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«Malaysian Journal of Distance Education 12(2), 111139 (2010) Experiencing the Impact of ‘Experience’ Over ‘Professional Stress’ and Allied ...»

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Malaysian Journal of Distance Education 12(2), 111139 (2010)

Experiencing the Impact of ‘Experience’ Over

‘Professional Stress’ and Allied Psychopedagogical Status

of the Female Engineering Educators in India, Teaching

Through ODCL Mode

Rajarshi Roy & Anjana Paira

National Institute of Technical Teachers’ Training and Research (NITTTR), Kolkata

dr_r_roy@yahoo.com, anjanapaira@yahoo.com

Abstract

Irrespective of discipline and trade-boundaries, pedagogy of

Engineering-Education demands specialty in most of the cases.

Teachers’ style of teaching [rather to assist in the process of learning] accords influence of sequel of factors and variables some of which may be clubbed under ‘psychopedagogical attributes’. Among the many other factors, these include professional-stress, professional-interest, job-satisfaction, and collectivism. Present study attempts to explore the level and interrelationship of these psychopedagogical attributes as apparent among the female teachers of engineering colleges and universities, teaching through ODCL from selected states of easternIndia. Attempt was also made to explore the impact of span of experience in teaching of the female teachers over these psychoeducational-attributes. Sample for the study includes 132 female engineering college teachers, drawn following stratified-randomsampling-technique. Data for the study was pulled through four sets of standardised scales, dedicated for the target group and were treated through appropriate techniques, starting from simple percentage to t-test. The study explores the level of female engineering college teachers with reference to the specified attributes, their interrelationship and impact of age over those attributes.

Keywords: ODCL, engineering education, psychopedagogicalattributes, professional-stress, professional-interest, job-satisfaction, collectivism Abstrak Tanpa mengira bidang dan jenis pekerjaan, pedagogi bagi Pendidikan Kejuruteraan menuntut keistimewaan dalam kebanyakan kes. Gaya mengajar seseorang pengajar itu [agak membantu dalam proses pembelajaran] memberi pengaruh terhadap rentetan faktor dan pemboleh ubah, yang sesetengahnya boleh digolongkan sebagai ‘atribut psikopedagogi’. Dalam kebanyakan faktor yang lain, ini 112 Malaysian Journal of Distance Education 12(2), 111139 (2010) termasuk tekanan perasaan profesional, minat profesional, kepuasan bekerja dan kolektivisme. Kajian yang dijalankan ini cuba untuk meninjau tahap dan perkaitan antara atribut psikopedagogi ini sebagaimana yang ketara dalam kalangan pengajar wanita di kolej dan universiti kejuruteraan, yang mengajar melalui OCDL dari negeri terpilih di timur India. Usaha juga dibuat bagi meneliti kesan tempoh pengajar wanita terhadap atribut pengalaman mengajar psikopendidikan ini. Sampel kajian terdiri daripada 132 orang pengajar wanita kolej kejuruteraan yang dipilih menerusi teknik persampelan rawak yang berbeza peringkat. Data untuk kajian ini diperolehi daripada empat set skala berpiawai, khusus untuk kumpulan sasaran dan diolah menggunakan teknik yang sesuai, bermula dengan peratusan yang mudah hingga kepada ujian-t. Kajian ini meneliti tahap pengajar wanita di kolej kejuruteraan dengan merujuk kepada atribut yang disebutkan tadi, perkaitan dan kesan usia terhadap atribut tersebut.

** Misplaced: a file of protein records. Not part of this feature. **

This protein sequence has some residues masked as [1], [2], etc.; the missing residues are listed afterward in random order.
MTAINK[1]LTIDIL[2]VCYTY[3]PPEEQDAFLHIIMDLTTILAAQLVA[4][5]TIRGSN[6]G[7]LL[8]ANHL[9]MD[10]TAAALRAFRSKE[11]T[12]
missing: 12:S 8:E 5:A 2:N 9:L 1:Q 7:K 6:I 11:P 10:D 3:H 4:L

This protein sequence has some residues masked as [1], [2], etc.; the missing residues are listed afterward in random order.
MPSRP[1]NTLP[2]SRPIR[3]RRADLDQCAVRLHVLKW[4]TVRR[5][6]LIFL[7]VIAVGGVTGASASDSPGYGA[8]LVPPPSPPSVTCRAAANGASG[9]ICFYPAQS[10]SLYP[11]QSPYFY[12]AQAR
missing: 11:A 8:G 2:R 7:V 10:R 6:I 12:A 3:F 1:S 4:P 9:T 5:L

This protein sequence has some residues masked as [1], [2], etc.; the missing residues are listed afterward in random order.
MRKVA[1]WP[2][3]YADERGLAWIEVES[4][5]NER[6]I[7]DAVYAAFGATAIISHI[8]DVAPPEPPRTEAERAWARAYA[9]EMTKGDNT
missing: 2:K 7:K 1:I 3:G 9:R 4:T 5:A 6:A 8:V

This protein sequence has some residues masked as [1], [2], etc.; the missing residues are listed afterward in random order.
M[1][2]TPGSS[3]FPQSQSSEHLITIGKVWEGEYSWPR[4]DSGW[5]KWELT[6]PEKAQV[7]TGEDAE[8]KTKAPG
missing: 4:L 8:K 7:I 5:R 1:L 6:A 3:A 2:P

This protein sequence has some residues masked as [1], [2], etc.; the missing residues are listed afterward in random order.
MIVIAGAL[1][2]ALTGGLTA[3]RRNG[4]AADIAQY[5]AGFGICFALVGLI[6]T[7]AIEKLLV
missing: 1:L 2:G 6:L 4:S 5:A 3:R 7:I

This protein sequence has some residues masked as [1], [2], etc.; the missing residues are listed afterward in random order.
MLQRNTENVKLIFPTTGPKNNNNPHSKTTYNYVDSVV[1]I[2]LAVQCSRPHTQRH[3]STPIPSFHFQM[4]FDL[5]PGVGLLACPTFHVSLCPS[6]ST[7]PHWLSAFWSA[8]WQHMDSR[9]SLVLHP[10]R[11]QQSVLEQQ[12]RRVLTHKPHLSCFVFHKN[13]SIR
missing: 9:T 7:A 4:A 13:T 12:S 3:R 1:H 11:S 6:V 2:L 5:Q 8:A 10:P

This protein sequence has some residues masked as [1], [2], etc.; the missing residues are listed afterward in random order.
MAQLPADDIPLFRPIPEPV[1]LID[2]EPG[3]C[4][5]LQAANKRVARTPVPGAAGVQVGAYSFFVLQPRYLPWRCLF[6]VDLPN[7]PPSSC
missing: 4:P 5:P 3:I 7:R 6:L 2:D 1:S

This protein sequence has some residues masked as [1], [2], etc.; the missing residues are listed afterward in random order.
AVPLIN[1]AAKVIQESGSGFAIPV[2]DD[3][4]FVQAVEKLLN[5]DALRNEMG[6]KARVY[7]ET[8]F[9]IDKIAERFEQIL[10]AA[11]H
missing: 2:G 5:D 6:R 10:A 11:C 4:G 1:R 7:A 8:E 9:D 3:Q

Kata kunci: ODCL, pendidikan kejuruteraan, atribut psikopedagogi, tekanan profesional, minat profesional, kepuasan bekerja, kolektivisme Introduction Engineering Education in Indian context is yet to be defined (Roy & Mandal, 2005). As apparent, the terminology ‘Technical Education’ is more a phenomenon of imposition over the past-colonial nations by UNO through its sister concern, UNIVOC1. However, for convenience, it may be assume that ‘Engineering Education’ is the activity of teaching engineering and technology, at school, college and/or university levels (see http://en.wikipedia.org/wiki/Engineering_education). The generalised goal of engineering education irrespective of levels and national boundaries is to prepare people to practice engineering as profession and also to spread technological literacy, increase student’s interest in technical vis-à-vis technological careers through science and mathematical education, accompanied with hands-on-learning. Engineering education often begins with technology-education in schools and is continued at college and university (Banerjee & Muley, 2007). As like performing arts, it is more akin to ‘psychomotor domain’ of learning apart from cognitive and affective domain. Engineering-Education forms a sub-domain within the formal system of education, which basically thrives to develop specified sets of skill apart from knowledge. This makes the system distinct (Tilak, 2001). Engineering education in the globalised perspective Experiencing the Impact of ‘Experience’ undergoing metamorphic changes in changing paradigms. In the context, as a developing nation, India has an opportunity to share the experience of the advanced nations and thereby, through juxtaposition, can adopt appropriate policies for strengthening the existing system of engineering education, best suits for national situations. In consonance, good many universities now-a-day are offering engineering education through their off-campus open, distance and contact learning [ODCL] centers since last six years.